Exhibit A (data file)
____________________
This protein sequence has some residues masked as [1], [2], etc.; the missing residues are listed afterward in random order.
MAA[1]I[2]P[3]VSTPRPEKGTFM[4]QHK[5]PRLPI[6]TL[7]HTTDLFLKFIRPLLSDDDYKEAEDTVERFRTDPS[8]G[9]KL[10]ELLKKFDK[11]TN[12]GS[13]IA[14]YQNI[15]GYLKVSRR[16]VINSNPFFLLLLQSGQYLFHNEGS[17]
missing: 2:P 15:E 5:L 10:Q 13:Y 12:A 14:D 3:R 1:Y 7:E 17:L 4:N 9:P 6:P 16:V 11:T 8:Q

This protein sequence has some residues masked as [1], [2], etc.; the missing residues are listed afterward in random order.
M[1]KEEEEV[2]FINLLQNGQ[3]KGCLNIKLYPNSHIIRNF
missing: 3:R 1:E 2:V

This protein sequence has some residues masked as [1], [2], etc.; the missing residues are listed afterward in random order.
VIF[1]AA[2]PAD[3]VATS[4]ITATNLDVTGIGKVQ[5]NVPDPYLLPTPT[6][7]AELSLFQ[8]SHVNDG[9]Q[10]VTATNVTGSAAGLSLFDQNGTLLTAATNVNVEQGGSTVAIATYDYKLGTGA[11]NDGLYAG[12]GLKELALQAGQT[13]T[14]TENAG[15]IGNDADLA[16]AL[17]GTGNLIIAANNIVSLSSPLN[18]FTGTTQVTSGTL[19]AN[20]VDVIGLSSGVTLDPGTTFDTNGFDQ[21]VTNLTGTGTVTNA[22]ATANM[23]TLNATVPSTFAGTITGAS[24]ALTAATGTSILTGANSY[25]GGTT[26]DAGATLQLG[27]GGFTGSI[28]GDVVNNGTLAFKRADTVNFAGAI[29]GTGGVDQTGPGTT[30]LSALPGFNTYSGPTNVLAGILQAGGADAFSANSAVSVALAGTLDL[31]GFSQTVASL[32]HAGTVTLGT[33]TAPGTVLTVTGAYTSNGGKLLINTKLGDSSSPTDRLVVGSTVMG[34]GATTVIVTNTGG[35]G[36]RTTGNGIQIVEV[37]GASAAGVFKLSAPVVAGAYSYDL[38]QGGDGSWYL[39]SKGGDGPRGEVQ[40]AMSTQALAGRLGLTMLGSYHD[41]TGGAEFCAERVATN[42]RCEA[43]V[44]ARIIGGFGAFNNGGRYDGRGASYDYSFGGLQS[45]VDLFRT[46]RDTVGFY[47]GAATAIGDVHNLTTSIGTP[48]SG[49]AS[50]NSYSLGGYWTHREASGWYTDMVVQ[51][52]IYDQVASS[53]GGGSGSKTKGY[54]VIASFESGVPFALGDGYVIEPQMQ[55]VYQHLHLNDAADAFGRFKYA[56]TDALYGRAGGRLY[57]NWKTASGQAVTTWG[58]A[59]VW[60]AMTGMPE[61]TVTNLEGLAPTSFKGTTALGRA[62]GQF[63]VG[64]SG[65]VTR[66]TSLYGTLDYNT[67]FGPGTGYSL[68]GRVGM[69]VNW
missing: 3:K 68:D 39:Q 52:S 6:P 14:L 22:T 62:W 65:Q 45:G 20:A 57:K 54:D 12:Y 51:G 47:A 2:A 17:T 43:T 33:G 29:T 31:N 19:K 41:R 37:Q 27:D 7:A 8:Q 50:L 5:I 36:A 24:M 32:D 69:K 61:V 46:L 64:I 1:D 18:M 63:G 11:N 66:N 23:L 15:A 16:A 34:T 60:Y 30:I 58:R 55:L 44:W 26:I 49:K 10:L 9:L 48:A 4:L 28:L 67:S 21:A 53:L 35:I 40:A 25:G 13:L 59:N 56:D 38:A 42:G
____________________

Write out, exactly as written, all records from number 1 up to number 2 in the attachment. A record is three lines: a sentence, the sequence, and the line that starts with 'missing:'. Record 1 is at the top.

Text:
This protein sequence has some residues masked as [1], [2], etc.; the missing residues are listed afterward in random order.
MAA[1]I[2]P[3]VSTPRPEKGTFM[4]QHK[5]PRLPI[6]TL[7]HTTDLFLKFIRPLLSDDDYKEAEDTVERFRTDPS[8]G[9]KL[10]ELLKKFDK[11]TN[12]GS[13]IA[14]YQNI[15]GYLKVSRR[16]VINSNPFFLLLLQSGQYLFHNEGS[17]
missing: 2:P 15:E 5:L 10:Q 13:Y 12:A 14:D 3:R 1:Y 7:E 17:L 4:N 9:P 6:P 16:V 11:T 8:Q

This protein sequence has some residues masked as [1], [2], etc.; the missing residues are listed afterward in random order.
M[1]KEEEEV[2]FINLLQNGQ[3]KGCLNIKLYPNSHIIRNF
missing: 3:R 1:E 2:V